Hofstra Takes Long Look In The Mirror Ahead Of Visit From Monmouth

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In the moments before Hofstra’s season opener Wednesday night, tribute was paid one more time to a memorable 2018-19 campaign with the raising of the banner acknowledging the Pride’s trip to the NIT.

Unfortunately for the Pride, the reminders of what used to be didn’t cease upon tipoff.

The Pride, playing its first game since the graduation of superstar Justin Wright-Foreman, squandered an eight-point second half lead and absorbed a 79-71 upset loss to San Jose State.

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Afterward, the Pride were adamant the absence of Wright-Foreman — who was selected by the Utah Jazz in the second round of June’s draft — wasn’t a factor in the defeat.

“Listen, we all love Justin, it would be nice to play with him the rest of our lives,” Pride head coach Joe Mihalich said. “But they know — he’s not here anymore. And Elijah (Pemberton) is excited about stepping into a new role. Tareq’s (redshirt junior Coburn) excited about stepping into a new role. Every guy in that room is.

“He’s not here anymore. He ain’t coming back. We play the game the right way, we should be good enough to have a chance to win this league.”

The coaches in the CAA and the media covering the league agreed by selecting the Pride to win the conference in the preseason poll. Despite losing Wright-Foreman and his 27.1 points per game, the Pride returned three starters — Coburn and seniors Pemberton and Desure Buie — while promoting junior Jalen Ray, a prolific shooter off the bench the last two seasons, and redshirt sophomore Isaac Kante, who transferred from Georgia, into the starting lineup.

In other words, this isn’t the Pride of 2011-12, when there was no obvious candidate to replace the do-everything skills of all-time leading scorer Charles Jenkins, or 2016-17, when Hofstra had to fill the holes left by the graduations of Juan’ya Green, Ameen Tanksley and Denton Koon.

The starters Wednesday scored all but two of Hofstra’s points and took every shot but one (backup big man Kevin Schutte had a dunk).

“Just because 27 points leaves doesn’t mean we can’t replace him,” Pemberton said. “We’ve got too many good scorers, too many good shooters, to not cover (for him).”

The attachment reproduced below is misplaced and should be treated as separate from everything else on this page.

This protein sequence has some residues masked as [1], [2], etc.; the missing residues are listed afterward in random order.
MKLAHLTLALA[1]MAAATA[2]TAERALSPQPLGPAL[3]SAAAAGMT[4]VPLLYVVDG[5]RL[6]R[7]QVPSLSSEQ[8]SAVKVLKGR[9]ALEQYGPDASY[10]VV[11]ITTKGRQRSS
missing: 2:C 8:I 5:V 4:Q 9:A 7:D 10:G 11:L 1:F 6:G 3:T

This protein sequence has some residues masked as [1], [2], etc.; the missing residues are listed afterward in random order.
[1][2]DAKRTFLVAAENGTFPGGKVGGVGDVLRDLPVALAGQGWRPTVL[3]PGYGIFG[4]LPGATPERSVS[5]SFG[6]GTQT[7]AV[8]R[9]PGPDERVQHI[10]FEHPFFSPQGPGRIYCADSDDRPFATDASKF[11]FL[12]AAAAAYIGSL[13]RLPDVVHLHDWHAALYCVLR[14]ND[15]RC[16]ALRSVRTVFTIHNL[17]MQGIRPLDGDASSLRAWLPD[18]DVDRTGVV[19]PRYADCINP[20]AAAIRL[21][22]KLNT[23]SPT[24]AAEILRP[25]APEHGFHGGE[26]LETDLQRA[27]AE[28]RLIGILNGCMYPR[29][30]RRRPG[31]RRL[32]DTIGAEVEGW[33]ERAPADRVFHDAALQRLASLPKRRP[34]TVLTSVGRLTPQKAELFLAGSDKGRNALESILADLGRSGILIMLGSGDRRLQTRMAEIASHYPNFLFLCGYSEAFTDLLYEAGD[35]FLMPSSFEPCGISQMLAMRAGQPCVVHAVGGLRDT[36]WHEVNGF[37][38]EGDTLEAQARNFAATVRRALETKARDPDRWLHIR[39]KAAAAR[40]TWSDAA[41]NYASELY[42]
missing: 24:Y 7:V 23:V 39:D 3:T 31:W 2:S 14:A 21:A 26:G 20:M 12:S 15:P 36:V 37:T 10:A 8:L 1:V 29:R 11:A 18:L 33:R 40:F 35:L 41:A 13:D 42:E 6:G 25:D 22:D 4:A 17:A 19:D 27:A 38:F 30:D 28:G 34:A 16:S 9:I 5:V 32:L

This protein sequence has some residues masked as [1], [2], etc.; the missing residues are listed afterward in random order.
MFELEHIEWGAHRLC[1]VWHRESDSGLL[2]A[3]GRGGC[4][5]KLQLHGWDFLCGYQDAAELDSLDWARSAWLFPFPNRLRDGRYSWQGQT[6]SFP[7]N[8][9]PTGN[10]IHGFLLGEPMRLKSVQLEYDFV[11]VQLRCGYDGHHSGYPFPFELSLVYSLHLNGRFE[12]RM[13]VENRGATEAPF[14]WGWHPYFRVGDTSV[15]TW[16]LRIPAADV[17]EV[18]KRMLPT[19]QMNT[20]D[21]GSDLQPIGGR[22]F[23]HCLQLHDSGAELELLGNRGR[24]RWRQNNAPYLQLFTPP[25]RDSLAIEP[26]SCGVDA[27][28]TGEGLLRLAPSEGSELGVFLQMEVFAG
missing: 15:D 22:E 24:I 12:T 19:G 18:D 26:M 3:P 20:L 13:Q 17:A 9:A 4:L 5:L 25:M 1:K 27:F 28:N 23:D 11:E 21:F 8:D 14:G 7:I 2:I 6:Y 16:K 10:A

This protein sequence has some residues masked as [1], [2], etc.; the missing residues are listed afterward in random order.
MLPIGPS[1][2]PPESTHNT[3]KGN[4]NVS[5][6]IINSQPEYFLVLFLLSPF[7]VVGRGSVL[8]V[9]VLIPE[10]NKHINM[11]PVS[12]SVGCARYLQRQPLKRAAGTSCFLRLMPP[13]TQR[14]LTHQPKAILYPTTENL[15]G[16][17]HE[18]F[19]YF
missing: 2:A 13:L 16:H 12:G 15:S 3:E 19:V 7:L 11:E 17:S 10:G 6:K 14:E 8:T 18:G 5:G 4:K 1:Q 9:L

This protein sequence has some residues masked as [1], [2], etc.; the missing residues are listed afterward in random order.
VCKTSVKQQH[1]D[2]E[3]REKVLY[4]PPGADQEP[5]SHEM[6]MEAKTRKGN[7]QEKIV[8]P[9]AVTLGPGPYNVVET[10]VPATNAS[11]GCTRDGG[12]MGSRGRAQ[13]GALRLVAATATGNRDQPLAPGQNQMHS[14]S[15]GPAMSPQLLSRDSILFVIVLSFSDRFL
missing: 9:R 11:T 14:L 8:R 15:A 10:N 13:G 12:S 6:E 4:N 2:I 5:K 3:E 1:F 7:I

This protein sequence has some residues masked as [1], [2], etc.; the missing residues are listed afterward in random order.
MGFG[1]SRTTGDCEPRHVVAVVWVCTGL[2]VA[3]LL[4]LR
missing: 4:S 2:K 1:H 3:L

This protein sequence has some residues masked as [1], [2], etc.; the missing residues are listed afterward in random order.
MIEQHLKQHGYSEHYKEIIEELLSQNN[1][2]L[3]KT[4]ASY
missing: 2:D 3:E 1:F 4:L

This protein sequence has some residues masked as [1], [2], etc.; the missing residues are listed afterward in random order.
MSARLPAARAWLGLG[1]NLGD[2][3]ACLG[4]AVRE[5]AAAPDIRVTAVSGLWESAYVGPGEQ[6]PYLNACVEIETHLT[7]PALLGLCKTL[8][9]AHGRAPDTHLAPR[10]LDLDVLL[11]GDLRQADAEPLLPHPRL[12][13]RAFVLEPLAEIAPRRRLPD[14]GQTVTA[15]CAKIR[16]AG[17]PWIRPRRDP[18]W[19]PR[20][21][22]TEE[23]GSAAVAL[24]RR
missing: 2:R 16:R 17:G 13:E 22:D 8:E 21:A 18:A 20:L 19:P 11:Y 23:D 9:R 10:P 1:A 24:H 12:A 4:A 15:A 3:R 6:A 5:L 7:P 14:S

But Hofstra was missing Wright-Foreman’s down-the-stretch ability, even while double- or triple-teamed, to make a shot that stopped the bleeding. After taking a 61-53 lead on Kante’s free throw with 7:07 left, the Pride was outscored 26-10 the rest of the way.

Ray and Pemberton hit 3-pointers on consecutive possessions as the Pride took a 69-67 lead with 3:32 to play, but Hofstra scored on just one of its final eight possessions, a span in which Ray, Coburn and Buie all missed open 3-pointers.

“We took turns missing wide-open 3s,” Mihalich said. “That’s the guys we want shooting. I hope we get those shots on Saturday, because I think we’ll make them.”

Of course, it wasn’t solely an offensive breakdown in the final minutes for the Pride. After falling behind by eight points, San Jose State scored on eight straight possessions and 11 of its final 14 trips down the floor. The game-ending run began with Brae Ivey hitting a 3-pointer after Craig LeCesne collected an offensive rebound. Seven of the Spartans’ last 26 points were of the second-chance variety.

Later, Richard Washington mounted his own decisive 9-0 run by draining three consecutive 3-pointers over the Pride’s zone defense.

“We can’t blame Justin Wright-Foreman for our loss,” Pemberton said as he looked at the stat sheet on the podium. “Look at the rebounds — out-rebounded by 14 (47-33). It’s the little things. Little things (are why) we lost today. Justin didn’t have anything to do with it.”

The great thing about a season opener is there’s another 30 or so chances to either build on it, or prove it was an outlier. On Saturday, when Hofstra hosts Monmouth, the Pride’s veterans can prove they’re up to the task of replacing Wright-Foreman and setting a tone on both ends of the floor.

Monmouth is a team against whom the Pride made a statement last season with a 75-73 win. The Hawks arrived in Hempstead with an 0-9 record and eight losses by at least 11 points.

But Monmouth led Hofstra in the final minute before Wright-Foreman converted a go-ahead old-fashioned 3-point play with 16 seconds left. The Pride then mounted a defensive stand that ended with the Hawks’ Louie Pillari launching a 3-pointer that bounced off the rim with one second left.

Afterward, the normally ebullient Wright-Foreman glowered, as if he was far madder than relieved over the near-miss. The win was the third of 16 straight for the Pride, who led the CAA wire-to-wire in the regular season before falling to Northeastern in the conference championship game.

“I don’t know that it’s Xs and Os — it’s about being tough, it’s about having fight, it’s about hating to lose,” Mihalich said. “It’s attitude and effort. And you can control those things. You can’t control how well you shoot. You’re going to have bad shooting nights. But you can control your attitude, you can control effort. There’s other things.

“It’s all the intangibles. It’s a matter of looking in the mirror and deciding who we are, who we want to be.”

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